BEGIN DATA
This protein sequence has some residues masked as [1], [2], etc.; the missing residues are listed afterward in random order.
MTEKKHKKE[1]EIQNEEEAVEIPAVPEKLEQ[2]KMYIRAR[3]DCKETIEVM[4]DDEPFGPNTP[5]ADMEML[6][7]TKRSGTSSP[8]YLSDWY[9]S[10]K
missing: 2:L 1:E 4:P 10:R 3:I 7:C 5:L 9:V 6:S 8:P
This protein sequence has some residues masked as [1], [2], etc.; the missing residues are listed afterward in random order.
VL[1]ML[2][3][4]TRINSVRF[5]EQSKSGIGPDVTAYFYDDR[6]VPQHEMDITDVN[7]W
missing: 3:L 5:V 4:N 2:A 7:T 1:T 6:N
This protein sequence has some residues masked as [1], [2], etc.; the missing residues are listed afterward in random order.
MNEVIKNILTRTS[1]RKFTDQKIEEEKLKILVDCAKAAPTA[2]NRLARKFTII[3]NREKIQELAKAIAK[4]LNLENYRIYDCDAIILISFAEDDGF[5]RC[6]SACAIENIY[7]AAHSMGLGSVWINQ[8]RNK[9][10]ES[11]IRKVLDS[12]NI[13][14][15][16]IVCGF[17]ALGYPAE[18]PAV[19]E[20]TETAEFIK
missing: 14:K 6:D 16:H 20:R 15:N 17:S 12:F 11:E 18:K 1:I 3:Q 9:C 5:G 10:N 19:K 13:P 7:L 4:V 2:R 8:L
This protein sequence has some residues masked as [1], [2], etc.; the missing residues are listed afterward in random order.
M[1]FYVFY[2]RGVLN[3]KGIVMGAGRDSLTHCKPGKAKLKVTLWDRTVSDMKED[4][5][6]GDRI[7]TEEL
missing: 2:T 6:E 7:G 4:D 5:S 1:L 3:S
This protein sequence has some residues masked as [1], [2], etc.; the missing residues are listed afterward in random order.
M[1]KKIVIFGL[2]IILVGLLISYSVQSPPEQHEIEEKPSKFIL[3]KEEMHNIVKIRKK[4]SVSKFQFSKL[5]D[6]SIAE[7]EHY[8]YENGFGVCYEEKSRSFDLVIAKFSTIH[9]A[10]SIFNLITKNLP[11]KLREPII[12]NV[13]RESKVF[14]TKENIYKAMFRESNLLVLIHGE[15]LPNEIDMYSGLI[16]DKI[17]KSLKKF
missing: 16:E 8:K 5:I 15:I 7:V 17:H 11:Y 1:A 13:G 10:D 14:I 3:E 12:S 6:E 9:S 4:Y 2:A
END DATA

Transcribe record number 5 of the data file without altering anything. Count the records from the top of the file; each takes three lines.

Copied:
This protein sequence has some residues masked as [1], [2], etc.; the missing residues are listed afterward in random order.
M[1]KKIVIFGL[2]IILVGLLISYSVQSPPEQHEIEEKPSKFIL[3]KEEMHNIVKIRKK[4]SVSKFQFSKL[5]D[6]SIAE[7]EHY[8]YENGFGVCYEEKSRSFDLVIAKFSTIH[9]A[10]SIFNLITKNLP[11]KLREPII[12]NV[13]RESKVF[14]TKENIYKAMFRESNLLVLIHGE[15]LPNEIDMYSGLI[16]DKI[17]KSLKKF
missing: 16:E 8:K 5:I 15:I 7:V 17:H 11:Y 1:A 13:G 10:D 14:I 3:E 12:S 6:E 9:S 4:Y 2:A